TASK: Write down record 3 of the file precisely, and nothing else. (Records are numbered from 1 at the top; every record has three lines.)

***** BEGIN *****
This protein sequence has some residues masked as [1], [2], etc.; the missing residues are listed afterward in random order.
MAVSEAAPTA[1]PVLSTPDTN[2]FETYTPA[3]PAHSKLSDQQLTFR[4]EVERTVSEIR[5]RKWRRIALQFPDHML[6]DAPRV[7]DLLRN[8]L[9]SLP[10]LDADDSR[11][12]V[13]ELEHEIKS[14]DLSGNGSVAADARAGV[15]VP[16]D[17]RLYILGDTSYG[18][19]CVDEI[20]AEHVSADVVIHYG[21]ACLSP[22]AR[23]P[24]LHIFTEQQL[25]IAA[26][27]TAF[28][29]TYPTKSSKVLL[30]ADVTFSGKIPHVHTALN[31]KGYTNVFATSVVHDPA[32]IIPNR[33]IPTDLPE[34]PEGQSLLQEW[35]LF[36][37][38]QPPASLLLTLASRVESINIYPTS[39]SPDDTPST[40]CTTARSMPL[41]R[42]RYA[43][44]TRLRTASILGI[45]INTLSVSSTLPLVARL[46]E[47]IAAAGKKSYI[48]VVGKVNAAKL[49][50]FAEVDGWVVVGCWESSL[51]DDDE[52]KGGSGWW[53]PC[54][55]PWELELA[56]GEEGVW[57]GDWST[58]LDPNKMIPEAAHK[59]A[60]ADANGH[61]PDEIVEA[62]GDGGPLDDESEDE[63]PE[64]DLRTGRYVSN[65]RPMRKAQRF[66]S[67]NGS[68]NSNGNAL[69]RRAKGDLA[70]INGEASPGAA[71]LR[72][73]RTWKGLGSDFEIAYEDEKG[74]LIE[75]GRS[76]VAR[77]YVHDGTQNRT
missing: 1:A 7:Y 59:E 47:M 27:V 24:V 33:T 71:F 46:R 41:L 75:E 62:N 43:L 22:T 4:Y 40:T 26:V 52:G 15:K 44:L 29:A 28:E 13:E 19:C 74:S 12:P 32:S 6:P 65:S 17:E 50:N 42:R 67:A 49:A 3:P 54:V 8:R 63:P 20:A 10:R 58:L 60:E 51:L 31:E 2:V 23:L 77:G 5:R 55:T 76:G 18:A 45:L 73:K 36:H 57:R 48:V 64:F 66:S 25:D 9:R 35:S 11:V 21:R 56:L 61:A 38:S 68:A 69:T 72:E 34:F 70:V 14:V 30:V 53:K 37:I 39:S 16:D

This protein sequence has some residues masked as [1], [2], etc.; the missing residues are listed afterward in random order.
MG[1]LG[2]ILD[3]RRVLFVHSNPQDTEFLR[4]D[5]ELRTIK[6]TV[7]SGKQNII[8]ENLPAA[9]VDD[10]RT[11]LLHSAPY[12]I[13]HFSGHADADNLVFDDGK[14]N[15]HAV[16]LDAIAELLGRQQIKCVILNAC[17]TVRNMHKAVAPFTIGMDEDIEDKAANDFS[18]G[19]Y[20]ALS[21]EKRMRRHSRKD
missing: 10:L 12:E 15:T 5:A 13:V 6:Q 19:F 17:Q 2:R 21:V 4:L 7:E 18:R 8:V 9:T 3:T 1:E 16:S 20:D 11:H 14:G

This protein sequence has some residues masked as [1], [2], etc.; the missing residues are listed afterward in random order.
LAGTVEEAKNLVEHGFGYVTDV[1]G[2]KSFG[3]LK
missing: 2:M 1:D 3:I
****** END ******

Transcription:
This protein sequence has some residues masked as [1], [2], etc.; the missing residues are listed afterward in random order.
LAGTVEEAKNLVEHGFGYVTDV[1]G[2]KSFG[3]LK
missing: 2:M 1:D 3:I